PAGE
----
Che I’m no code monkey, but I would love to incorporate technology into our music. But we’re a fairly new band who’re still trying to find our own sound and we’ve got enough options to narrow down as it is just with traditional rock instruments. Both Sooyoung and I tinker with electronic music in the bedroom. We just don’t tinker together.
Tobin I’m actually pretty sick of ‘digital’ music at this point, but I think computers make good drummers. They’re consistent and have good time. so maybe I’ll let a computer make a cameo.

[weiv] How did your first national tour go? On the eE web site I read some interesting episodes during the tour, including Sooyoung’s mom cooking “dope food.” Any other things to share?
Peter Sooyoung made me drink transmission fluid in Texas. I found out after the tour that it was actually green tea. Good times, good times…..
Che The only racist incident we encountered on tour was somewhere just outside of LA. In New Orleans, I bonded with the hippies. In Houston, we met the devil and she drove everyone insane. In El Paso, we stayed with a Mexican American named Sergio Wong. Nebraska is the loneliest place in America. The east coast rocks.
Sooyoung The tour was fun for the most part. We played some pretty small shows, sometimes in front of 4-5 people. It’s hard when people don’t know who you are, but hopefully that will change when the new album comes out on Asian Man.

[weiv] Not only playing at Asian American film festivals in San Francisco and Chicago, you scored a short film Subrosa, directed by the female Korean-Canadian filmmaker Helen Lee. Tell us how you got involved in that project.
Sooyoung Che, Tobin and I worked on that project in late 2000. Helen and I had been in touch for almost six years and kept planning on doing something together but this was the first time it actually worked out. Scoring films is quite different from writing songs for an album, and the first couple of times I tried my hand at it, the results were pretty awkward. Che and Tobin were great to work with. They’re patient and didn’t seem to mind rewinding the videotape hundreds of times.

[weiv] Also tell us about the movie and music for those who didn’t have a chance to watch it.
Sooyoung I’m not the best person to describe the film but on the surface it’s the story of a young female adoptee who goes back to Korea in search of her birth mother. She doesn’t find her mother, but instead lives out this parallel life in search of something else.

Model minority, Ethnic/racial identity, and music

[weiv] I suppose you are quite familiar with the term ‘model minority,’ referring to Asian Americans like yourselves. Some Asian Americans vehemently denounce the term because they think it conceals a subtle form of racial discrimination and stereotype. (No offence, but you guys seem to be a perfect match for the infamous ‘Asian geek’ stereotype.) Any thoughts or personal experiences on this issue?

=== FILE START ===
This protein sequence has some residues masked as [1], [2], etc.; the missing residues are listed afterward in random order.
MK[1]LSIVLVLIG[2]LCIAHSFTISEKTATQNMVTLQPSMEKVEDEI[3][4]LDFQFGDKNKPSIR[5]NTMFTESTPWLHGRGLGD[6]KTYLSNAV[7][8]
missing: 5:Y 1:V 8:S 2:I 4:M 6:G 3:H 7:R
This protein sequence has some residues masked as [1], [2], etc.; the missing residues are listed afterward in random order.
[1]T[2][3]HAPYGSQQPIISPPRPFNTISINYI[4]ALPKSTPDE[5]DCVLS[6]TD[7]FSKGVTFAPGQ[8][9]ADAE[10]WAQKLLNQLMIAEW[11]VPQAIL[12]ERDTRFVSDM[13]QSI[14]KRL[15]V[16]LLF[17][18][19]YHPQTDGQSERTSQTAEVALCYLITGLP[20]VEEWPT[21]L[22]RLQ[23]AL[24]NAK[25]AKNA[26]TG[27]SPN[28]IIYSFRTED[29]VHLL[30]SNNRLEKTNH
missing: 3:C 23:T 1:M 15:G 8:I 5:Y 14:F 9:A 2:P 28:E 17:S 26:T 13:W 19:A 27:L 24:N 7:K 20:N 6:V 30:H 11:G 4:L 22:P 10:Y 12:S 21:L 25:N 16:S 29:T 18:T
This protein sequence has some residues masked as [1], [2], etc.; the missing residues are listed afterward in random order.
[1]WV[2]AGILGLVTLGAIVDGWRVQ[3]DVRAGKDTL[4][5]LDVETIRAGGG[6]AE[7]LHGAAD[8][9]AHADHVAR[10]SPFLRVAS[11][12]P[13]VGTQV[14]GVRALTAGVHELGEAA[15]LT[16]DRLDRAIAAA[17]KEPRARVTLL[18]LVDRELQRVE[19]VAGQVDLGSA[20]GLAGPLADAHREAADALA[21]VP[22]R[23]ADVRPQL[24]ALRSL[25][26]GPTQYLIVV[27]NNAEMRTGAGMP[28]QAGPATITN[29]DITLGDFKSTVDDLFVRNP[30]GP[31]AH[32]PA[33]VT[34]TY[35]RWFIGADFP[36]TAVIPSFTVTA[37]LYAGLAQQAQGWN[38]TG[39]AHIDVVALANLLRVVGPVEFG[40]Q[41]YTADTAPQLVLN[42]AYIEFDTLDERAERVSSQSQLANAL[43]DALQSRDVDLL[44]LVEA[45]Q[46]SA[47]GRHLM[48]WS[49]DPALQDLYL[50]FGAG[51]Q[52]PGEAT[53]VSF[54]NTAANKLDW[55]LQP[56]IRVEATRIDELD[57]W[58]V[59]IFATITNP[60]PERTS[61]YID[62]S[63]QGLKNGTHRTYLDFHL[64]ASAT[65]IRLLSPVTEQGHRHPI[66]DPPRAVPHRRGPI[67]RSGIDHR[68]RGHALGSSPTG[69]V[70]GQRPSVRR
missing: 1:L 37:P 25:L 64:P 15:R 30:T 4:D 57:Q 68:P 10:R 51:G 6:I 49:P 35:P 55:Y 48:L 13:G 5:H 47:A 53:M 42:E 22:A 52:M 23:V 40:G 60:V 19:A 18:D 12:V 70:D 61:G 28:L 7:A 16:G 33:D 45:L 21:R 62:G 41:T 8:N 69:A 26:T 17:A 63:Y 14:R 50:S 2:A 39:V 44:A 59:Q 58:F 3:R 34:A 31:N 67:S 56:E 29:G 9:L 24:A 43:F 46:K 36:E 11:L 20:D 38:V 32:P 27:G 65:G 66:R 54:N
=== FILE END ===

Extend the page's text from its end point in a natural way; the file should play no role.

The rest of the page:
Sooyoung To me it’s not subtle at all. It’s racist simple and plain. Damn, you think we look like geeks?
Tobin I don’t mind the term, however inaccurate and deceptive. Whatever myths help us along…I say.
Peter Since I’m Vietnamese, some people think I’m a genius. They’re probably right.
Che Stereotypes are evil, but the model minority variety is the lesser of the evils. Being a model minority is kind of like having a mullet. You can be business in the front, but party in the back. It’s kind of subversive. You don’t look like a typical rock band, but then it’s to your advantage because when you actually rock, people are shocked in a pleasant way. I’m not sure what most folks think when they see an all Asian band. Do they really expect us to bust out gongs and shit?

[weiv] Besides participating in Asian American cultural events, do you feel the need to address the ethnic identity of Asian Americans through your music?
Peter Definitely. That’s why I light incense during our shows and play my drums with custom made chopsticks. It’s the ultimate tribute to my people.
Sooyoung I normally don’t think about other people at all when making music, so I guess my answer would be no.
Che One thing the tour has taught me is that, like it or not, we “are” an Asian American band. Even if our lyrics or aesthetics have nothing explicitly Asian American, there’s no way for us to get away from who we are, what we talk about with each other, what we joke about, etc. Realizing this sort of put me at peace with eE and with our music.